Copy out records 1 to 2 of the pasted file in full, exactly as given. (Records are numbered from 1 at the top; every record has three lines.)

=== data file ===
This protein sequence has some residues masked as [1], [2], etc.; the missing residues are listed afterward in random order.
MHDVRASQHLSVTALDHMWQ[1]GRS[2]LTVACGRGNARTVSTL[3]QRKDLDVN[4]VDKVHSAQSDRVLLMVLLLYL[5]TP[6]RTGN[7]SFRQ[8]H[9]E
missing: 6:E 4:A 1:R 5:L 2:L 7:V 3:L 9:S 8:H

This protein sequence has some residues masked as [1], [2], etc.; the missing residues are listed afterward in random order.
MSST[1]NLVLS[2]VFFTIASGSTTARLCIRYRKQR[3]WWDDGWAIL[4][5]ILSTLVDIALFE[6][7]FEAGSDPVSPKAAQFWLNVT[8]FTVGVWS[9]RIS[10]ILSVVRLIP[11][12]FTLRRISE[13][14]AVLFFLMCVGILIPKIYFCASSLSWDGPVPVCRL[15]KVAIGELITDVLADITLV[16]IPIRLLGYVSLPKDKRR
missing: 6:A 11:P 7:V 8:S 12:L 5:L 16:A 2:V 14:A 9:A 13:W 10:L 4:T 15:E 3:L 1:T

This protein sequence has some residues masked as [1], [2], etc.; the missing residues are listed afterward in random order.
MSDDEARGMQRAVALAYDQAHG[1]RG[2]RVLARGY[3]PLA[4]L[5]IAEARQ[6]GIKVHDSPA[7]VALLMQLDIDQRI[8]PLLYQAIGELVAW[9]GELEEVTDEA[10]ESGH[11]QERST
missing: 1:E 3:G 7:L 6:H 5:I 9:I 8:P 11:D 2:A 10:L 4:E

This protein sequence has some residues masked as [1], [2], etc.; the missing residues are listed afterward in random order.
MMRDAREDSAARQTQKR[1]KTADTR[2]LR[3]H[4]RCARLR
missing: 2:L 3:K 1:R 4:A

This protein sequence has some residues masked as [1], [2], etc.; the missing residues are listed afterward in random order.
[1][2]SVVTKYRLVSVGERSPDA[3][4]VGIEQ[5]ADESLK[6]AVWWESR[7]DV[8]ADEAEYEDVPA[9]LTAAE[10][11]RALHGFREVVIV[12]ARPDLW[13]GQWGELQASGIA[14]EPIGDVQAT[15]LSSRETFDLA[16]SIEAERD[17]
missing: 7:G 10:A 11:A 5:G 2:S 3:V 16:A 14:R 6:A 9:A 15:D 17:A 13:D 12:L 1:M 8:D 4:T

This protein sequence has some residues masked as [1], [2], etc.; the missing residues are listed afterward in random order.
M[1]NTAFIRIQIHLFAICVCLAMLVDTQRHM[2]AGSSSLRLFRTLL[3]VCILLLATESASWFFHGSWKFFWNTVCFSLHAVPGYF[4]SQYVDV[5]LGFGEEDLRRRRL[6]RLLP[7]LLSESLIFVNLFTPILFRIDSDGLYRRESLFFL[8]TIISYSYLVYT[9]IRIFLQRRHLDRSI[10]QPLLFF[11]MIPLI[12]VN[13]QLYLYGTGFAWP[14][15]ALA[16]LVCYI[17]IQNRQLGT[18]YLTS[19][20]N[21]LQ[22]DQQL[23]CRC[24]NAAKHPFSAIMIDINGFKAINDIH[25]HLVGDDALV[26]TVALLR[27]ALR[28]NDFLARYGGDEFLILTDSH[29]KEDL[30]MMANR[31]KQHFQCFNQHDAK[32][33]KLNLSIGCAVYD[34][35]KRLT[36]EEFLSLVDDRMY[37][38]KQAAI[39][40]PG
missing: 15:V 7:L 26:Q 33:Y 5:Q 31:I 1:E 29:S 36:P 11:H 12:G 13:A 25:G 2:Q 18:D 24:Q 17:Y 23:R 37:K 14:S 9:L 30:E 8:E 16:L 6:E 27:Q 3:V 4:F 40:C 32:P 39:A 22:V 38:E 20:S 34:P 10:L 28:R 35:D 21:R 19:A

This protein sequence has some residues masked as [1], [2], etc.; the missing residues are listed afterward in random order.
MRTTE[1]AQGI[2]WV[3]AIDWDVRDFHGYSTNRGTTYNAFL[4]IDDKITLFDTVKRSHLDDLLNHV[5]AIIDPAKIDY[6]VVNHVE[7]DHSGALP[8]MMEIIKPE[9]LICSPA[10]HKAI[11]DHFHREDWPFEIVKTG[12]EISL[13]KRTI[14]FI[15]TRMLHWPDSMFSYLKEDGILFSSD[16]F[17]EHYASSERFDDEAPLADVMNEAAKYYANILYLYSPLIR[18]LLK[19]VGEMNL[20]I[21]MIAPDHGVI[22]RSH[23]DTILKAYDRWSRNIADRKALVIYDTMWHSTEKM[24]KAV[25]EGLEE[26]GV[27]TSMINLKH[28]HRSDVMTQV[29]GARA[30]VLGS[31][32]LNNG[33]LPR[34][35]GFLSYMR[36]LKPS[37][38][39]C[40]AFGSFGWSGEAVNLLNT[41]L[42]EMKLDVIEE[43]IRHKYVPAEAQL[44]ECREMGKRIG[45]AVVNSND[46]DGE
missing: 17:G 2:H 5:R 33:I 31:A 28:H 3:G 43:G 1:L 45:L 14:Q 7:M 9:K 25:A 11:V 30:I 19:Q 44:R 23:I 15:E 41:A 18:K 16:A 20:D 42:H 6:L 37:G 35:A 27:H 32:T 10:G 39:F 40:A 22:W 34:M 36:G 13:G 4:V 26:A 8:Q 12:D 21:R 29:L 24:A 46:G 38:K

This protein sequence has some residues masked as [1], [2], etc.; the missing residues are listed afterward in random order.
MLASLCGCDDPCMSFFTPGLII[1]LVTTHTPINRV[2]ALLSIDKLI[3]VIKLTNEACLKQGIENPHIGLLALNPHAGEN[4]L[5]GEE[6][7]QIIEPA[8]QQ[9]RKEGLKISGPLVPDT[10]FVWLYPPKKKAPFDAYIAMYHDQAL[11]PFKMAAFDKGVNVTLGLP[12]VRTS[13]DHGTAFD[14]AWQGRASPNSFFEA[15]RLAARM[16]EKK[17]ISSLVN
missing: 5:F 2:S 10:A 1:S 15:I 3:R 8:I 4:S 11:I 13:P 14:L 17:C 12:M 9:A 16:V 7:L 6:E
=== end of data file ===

This protein sequence has some residues masked as [1], [2], etc.; the missing residues are listed afterward in random order.
MHDVRASQHLSVTALDHMWQ[1]GRS[2]LTVACGRGNARTVSTL[3]QRKDLDVN[4]VDKVHSAQSDRVLLMVLLLYL[5]TP[6]RTGN[7]SFRQ[8]H[9]E
missing: 6:E 4:A 1:R 5:L 2:L 7:V 3:L 9:S 8:H

This protein sequence has some residues masked as [1], [2], etc.; the missing residues are listed afterward in random order.
MSST[1]NLVLS[2]VFFTIASGSTTARLCIRYRKQR[3]WWDDGWAIL[4][5]ILSTLVDIALFE[6][7]FEAGSDPVSPKAAQFWLNVT[8]FTVGVWS[9]RIS[10]ILSVVRLIP[11][12]FTLRRISE[13][14]AVLFFLMCVGILIPKIYFCASSLSWDGPVPVCRL[15]KVAIGELITDVLADITLV[16]IPIRLLGYVSLPKDKRR
missing: 6:A 11:P 7:V 8:S 12:L 5:L 16:A 2:V 14:A 9:A 13:W 10:L 4:T 15:E 3:L 1:T